The article reprinted below, from this Sunday's Sacramento Bee is a sparkling tribute to Dennis as a public leader, and as a person. I am proud to count him as a friend, colleague and confidant, and as one of the people I admire most.

Marcos Bretón: Role model for politicos with a secret

By Marcos Bretón - Bee Columnist
Published 12:00 am PDT Sunday, September 9, 2007

A conservative politician is branded as gay. His "outing" causes anguish in a man with 1950s sensibilities.

Such is the quagmire of Larry Craig, the tortured Idaho Republican busted in an airport men's room by a cop who thought Craig was soliciting him for sex.

The ensuing national debate has stayed in the toilet, reeking of homophobia -- the last frontier of socially accepted bigotry in America.

In conservative circles, Craig is condemned as "sick in the head." In liberal enclaves, people sneer at a family-values hawk caught cruising for sex in a public men's room.

But we can't be too smug in Sacramento because it's only been since 2002 when the first openly gay men were elected to the state Legislature.

The pioneers -- Democratic Assemblymen Mark Leno and John Laird -- are from San Francisco and Santa Cruz, two of the most liberal cities in America.

If there is a gay man elected from conservative country in California, he's hiding in the closets of the state Capitol.

But if he ventured out, Dennis Mangers would be there to help him.

"For men like this poor, tortured senator -- men who were married or in politics and are gay -- people send them to me," said Mangers from his office across the street from the state Capitol.

Mangers is an equally significant role model for those of us who are straight. He is an openly gay man who walks with respect in the corridors of political power. He built a life of achievements while discarding soul-destroying secrets. He isn't defined by his sexuality, but isn't ashamed of it either.

Mangers knows something about being an elected official with a secret.

At 67, Mangers is five years older than Craig. He's a Democrat from ideologically conservative Orange County. He was the eldest son of a macho dad, an Eagle Scout and just like Craig, a student body president in college.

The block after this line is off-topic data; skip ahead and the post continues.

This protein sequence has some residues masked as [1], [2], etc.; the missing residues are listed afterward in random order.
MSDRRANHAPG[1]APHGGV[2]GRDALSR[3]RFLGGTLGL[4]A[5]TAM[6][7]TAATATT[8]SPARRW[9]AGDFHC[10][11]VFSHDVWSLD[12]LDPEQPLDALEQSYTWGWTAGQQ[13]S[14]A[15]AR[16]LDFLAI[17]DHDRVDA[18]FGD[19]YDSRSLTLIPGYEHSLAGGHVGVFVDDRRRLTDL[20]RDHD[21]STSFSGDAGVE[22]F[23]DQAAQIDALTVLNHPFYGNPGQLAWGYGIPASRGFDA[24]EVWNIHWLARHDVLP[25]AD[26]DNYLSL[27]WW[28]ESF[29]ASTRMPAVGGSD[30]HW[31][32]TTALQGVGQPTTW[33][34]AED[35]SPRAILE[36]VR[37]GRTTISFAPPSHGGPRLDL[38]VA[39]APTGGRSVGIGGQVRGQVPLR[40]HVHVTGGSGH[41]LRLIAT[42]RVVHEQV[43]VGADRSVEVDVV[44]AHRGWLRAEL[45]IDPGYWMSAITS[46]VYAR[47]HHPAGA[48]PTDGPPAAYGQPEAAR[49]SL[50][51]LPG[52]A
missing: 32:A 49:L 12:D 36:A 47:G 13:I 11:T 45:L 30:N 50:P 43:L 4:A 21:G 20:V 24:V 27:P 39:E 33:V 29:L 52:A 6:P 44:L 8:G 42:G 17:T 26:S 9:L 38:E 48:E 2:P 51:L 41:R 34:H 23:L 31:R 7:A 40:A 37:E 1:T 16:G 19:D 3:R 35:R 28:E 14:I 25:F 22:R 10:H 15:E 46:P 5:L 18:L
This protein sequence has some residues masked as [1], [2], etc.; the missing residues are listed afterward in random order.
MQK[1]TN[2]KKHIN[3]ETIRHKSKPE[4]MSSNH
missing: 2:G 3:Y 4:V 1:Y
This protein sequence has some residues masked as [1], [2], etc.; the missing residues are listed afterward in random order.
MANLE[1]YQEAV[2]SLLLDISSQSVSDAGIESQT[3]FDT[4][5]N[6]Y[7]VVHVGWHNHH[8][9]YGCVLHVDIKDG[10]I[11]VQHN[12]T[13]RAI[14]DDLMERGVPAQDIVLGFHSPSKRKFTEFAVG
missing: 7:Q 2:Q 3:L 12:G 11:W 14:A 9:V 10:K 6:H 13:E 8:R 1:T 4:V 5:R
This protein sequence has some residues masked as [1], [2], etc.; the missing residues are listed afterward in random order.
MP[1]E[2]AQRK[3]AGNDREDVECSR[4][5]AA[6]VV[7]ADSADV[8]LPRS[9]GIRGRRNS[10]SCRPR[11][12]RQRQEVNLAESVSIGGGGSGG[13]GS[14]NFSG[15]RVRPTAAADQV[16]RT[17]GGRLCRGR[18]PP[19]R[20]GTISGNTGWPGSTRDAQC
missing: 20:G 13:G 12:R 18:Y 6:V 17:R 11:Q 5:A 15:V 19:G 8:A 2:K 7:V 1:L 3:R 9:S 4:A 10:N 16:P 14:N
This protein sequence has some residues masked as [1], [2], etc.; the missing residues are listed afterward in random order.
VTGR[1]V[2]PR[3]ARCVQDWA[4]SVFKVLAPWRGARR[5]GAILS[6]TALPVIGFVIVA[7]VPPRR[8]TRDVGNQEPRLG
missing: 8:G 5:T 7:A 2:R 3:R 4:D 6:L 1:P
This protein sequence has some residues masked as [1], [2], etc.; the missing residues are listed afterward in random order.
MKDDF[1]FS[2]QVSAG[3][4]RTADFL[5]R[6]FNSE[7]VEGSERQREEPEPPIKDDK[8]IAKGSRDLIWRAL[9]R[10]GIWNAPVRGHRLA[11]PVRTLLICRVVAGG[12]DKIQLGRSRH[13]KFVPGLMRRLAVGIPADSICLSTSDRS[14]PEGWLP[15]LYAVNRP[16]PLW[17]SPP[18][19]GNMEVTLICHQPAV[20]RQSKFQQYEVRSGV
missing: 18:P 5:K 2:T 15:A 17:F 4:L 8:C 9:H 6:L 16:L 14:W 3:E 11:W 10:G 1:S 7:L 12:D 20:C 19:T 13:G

Mangers married the homecoming queen, had children, served in the Navy, became a teacher, a principal and then in 1976, a state assemblyman.

Wednesday, September 5, 2007

Numbers and Dollars

Last week, two books about the AIDS epidemic accused the UNAIDS organization of pumping up its figures of HIV/AIDS infections in order to "dramatize the epidemic" and "increase donor funding.” Estimating the number of people who are HIV positive in any community--especially in under-developed countries where stigma against the disease can cost an HIV positive person his or her life--is a slippery slope. Because of that difficulty, one of the authors, James Chin, agreed with UNAIDS that the debate should be more about how to spend scarce resources than on the numbers of people infected.

One thing that is not under scrutiny is how big a role the media plays in educating the public on health topics ranging from obesity to important HIV/AIDS. According to recent Kaiser Family Foundation reports, over 70% of the American public gathers the majority of their health information from one or more media outlets. Maybe the public should do more than just listen.